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Process and Retrospectives

A retrospective is part of the Agile development methodology used at a lot of Tech companies where a team looks back and reflects at regular intervals to identify the things that went well for the team during that period, the things that didn't go so well and can be improved upon, and the things that the team currently isn't doing but ought to be doing.

Any sort of a process (a process for writing, for learning a new course, for getting better at playing football, etc) is incomplete without such regular retrospectives. 

Because, without this, we would be like the monkeys in a cage. To recap the monkeys in a cage story:

A researcher puts five monkeys in a cage. There’s a bunch of bananas hanging from a string, with a ladder leading to the bananas. When the first monkey goes for the bananas, the researcher sprays all five monkeys with freezing water for five minutes. Some time later, when a second monkey inevitably tries to go for the bananas, the researcher once again sprays all five monkeys with the cold water for five minutes. The researcher then puts the hose away and never touches it again. But, when a third monkey tries to go for the bananas, the other four attack him to prevent him from climbing that ladder. They are afraid of the punishment that may come.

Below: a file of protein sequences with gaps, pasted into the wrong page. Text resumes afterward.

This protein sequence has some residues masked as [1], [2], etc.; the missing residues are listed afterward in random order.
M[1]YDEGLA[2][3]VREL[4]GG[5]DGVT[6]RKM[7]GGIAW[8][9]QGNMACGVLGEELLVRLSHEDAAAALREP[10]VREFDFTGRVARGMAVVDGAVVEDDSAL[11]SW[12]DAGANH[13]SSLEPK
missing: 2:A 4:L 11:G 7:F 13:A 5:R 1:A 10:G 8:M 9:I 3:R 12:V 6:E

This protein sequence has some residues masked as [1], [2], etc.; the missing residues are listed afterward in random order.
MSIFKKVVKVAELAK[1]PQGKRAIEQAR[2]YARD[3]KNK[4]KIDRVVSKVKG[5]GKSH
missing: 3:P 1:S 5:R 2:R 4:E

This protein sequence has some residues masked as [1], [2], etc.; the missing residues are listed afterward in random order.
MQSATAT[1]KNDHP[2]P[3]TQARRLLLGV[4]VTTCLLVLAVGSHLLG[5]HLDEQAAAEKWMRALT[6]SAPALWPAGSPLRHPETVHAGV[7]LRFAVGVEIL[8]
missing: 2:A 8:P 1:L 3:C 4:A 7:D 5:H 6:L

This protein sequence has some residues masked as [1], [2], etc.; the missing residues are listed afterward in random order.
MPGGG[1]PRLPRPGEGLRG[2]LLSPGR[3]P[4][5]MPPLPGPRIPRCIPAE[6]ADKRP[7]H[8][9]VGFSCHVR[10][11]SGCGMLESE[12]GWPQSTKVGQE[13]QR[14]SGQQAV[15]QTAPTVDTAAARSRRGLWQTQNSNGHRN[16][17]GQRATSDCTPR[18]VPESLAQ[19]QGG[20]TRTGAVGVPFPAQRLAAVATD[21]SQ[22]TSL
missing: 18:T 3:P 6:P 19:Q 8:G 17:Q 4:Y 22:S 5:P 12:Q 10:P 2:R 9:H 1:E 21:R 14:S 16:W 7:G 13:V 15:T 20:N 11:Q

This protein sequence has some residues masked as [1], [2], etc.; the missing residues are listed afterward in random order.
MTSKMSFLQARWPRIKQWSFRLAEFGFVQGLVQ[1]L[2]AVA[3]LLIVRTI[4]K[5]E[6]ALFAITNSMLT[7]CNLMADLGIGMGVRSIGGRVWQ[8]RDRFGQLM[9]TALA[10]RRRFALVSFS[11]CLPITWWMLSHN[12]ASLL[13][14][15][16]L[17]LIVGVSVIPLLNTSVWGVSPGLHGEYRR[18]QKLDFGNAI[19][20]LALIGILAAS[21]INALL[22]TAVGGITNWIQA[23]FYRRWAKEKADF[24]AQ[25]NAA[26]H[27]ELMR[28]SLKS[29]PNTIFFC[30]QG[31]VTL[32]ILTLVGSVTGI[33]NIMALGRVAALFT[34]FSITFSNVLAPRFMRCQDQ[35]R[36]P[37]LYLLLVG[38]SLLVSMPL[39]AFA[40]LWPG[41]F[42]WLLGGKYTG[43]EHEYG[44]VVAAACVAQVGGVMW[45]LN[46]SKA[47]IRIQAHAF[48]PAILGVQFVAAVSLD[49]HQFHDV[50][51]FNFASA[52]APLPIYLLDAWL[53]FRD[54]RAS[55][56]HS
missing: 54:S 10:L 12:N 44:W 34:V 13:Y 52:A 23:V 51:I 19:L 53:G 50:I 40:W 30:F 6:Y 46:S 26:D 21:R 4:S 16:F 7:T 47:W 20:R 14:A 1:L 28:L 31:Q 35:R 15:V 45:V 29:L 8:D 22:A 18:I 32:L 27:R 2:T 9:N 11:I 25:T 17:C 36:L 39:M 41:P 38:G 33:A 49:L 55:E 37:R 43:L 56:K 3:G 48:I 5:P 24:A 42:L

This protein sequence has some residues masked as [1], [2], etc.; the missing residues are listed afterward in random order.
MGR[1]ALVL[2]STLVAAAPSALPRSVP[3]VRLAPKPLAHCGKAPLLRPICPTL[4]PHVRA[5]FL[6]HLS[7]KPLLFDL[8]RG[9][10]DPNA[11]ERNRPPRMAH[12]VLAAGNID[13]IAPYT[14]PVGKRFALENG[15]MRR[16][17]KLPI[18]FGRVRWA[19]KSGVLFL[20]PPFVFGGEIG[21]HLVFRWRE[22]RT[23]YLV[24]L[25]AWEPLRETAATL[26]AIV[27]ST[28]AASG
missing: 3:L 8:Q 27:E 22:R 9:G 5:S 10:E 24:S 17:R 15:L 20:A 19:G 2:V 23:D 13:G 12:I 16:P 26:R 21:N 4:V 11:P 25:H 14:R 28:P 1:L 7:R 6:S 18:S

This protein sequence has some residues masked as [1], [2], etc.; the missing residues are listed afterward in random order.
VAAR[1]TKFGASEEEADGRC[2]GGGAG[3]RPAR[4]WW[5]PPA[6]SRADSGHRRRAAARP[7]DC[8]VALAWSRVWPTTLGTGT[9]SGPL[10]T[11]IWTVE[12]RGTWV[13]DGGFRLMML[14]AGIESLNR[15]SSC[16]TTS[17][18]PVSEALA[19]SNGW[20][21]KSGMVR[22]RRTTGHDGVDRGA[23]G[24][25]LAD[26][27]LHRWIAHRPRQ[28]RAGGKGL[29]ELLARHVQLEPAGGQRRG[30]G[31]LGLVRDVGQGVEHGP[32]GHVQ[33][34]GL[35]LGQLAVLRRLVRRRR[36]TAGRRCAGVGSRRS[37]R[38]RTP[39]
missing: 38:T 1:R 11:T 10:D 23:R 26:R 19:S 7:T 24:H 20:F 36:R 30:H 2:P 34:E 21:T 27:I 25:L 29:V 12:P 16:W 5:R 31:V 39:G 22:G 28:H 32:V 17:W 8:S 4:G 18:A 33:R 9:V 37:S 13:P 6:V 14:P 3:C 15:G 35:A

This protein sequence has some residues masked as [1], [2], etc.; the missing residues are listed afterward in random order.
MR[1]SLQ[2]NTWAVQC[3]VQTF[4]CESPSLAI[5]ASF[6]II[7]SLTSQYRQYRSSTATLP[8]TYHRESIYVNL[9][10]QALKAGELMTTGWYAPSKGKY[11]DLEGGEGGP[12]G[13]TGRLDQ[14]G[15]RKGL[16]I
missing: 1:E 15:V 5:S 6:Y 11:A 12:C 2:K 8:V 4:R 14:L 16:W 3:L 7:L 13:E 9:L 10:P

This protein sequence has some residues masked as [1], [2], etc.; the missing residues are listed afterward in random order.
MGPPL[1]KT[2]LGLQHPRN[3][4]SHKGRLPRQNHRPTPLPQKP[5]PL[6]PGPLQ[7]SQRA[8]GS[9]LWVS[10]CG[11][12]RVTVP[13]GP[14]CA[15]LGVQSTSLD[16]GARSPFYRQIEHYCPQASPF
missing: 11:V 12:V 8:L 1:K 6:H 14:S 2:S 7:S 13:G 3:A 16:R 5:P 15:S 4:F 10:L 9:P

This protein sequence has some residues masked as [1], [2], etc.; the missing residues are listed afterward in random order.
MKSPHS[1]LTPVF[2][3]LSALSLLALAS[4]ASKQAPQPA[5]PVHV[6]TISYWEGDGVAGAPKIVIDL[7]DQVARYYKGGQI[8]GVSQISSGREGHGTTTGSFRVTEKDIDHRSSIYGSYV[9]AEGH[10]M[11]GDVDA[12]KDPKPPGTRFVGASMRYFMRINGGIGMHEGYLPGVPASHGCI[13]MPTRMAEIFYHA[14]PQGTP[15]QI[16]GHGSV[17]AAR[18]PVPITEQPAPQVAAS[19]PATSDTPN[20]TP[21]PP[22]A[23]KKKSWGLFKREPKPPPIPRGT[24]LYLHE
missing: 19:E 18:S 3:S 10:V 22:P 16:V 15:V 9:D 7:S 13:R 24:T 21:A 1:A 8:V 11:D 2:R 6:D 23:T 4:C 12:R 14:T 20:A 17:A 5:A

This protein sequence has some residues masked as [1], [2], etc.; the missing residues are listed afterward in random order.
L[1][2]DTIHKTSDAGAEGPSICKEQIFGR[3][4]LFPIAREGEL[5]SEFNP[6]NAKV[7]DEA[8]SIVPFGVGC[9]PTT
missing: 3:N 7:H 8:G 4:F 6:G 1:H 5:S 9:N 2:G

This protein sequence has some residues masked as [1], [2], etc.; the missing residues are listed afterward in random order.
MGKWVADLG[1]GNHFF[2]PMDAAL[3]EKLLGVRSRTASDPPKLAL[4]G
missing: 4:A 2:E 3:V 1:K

Then, the researcher replaces one of the monkeys with a new monkey who wasn’t part of the original experiment and was never sprayed with water. And, as soon as he touches the ladder to go for the bananas, the other four monkeys attack him to keep him from doing so.  If he tries again, they attack him again. Thus, the new monkey learns not to go after the bananas because he’ll get attacked if he does.

The researcher replaces a second monkey with another new monkey. When this monkey goes for the bananas, the other four attack him, including the new monkey who was never sprayed with water. The researcher then continues to replace all the monkeys one at a time, until all five of the original monkeys are removed from the cage. Each time the newcomer goes for the bananas, the others attack, even when they, as new monkeys, have never received punishment for going after the bananas. And thus, the new monkeys, who have never been sprayed with cold water, learn not to go after the temptation of the bananas.

The researchers hypothesize that, if they were to ask the monkeys why they don’t go for the bananas, they’d answer “because that’s the way it’s always been done”.

When we don't reflect on our process, we stop questioning our process and start to simply follow the process for the sake of following the process. Because that's how we've always done it, or because that's what we're supposed to do.

 

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